This is one of the prickliest topics in the health care industry, and it has been as long as I can remember. One of the publications I worked with was called Product Management Today. Long defunct, this periodical followed the pharmaceutical industry quite closely. As a result, we were familiar with Tufts University’s Center for the Study of Drug Development. This was the first organization to publish what was considered credible figures as to what it cost to bring a drug to market.
In the early 1990s, that number was published in the Journal of Medical Economics to be about $231 million. Remember, these were generally small molecules, and the drug industry consisted of dozens of big manufacturers identifying their molecular targets, characterizing them, and cultivating them through the clinical trial process. In 2003, this number was revised upward to somewhere north of $800 million. In 2016, the Tufts team recalculated the numbers, and it found essentially a 10-fold difference (not accounting for the inflationary change in the value of the dollar between 1991 and 2016). They indicated that it costs $2.7 billion to bring a product to the market today, which also considers the cost of failed drug development. In other words, they added the opportunity cost to a pharma company for a drug that was withdrawn or failed clinical trials (any stage). In their 2016 analysis, they took as their drug sample, 106 investigational drugs, 87 being small-molecule compounds and the remaining 19 biologics. I’m guessing that if biologics represented more than 18% of the sample, the total average estimate could have been even greater.
The cost to produce a biosimilar is considerably less. This is partly the result of the lesser clinical trial requirements compared with new chemical entities. Although this figure has not been convincingly calculated, I’ve heard it cited to be anywhere up to $250 million. This seems to be reasonable, based on the development requirements. Unfortunately, several biosimilar manufacturers have to wait to market their agents because of patent litigation, and that in itself represents a cost.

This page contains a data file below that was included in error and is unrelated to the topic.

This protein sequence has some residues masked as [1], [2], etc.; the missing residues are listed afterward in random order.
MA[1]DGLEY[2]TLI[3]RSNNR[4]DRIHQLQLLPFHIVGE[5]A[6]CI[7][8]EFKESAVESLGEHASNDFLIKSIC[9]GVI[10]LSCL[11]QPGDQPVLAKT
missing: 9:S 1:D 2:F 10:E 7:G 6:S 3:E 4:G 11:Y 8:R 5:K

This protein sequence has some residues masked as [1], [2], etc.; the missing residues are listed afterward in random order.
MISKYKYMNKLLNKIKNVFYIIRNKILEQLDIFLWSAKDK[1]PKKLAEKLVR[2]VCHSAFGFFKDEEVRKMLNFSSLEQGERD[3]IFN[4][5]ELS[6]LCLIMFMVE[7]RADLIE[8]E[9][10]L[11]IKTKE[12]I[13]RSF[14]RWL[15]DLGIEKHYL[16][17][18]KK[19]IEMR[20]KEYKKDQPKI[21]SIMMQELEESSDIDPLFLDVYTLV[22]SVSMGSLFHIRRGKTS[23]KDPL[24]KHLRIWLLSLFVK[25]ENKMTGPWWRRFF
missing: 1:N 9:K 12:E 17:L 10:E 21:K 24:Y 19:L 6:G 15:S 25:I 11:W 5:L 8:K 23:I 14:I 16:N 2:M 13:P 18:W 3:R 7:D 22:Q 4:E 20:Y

Today, the results of another study was released, which offers a very different number. Published in JAMA Internal Medicine, authors from Oregon Health and Sciences University and Memorial Sloan Kettering Medical Center found that the median cost to produce 10 cancer medications was really $648 million (range, $204 million to $2.602 billion)—add another $110 million or so for opportunity costs. This included 5 drugs that received fast-track approval. Not only did the researchers use US Securities and Exchange filings that cited manufacturer-reported costs, but they limited the analysis to only manufacturers without a previous approved drug on the market. The drugs evaluated included several monoclonal antibodies, so it was reflective of complex molecule development.
I’d like to point out another question that perhaps skews the calculation. Rarely these days does “big pharma” get involved with new drug identification and characterization. True, they are often involved in the expensive clinical trial phase, but do we read in the paper weekly that a drug discovery company has licensed or sold the product to a big pharma entity (or even sold the company itself)? And what is the guarantee that they are not overpaying for the price of the drug or the company?
The upshot of this is that the 10 companies evaluated in the more recent study had cumulative revenues resulting from their new agents of $67 billion from the time of approval (until December 2016 or the time it sold or licensed the product to another company). The range per product was ranged from $204.1 million to $22.3 billion. It sounds overall, that they were good buys for the big pharma companies but not necessarily for the health care system.
In other words, whether it cost $648 million, $800 million, or $2.7 billion, the research and development costs for these new agents are made back in a year or less. It is hard for us to listen seriously to pharma companies who use the cost to develop the agents, or their having to eat the cost of failed agents, as credible justification for the prices being charged.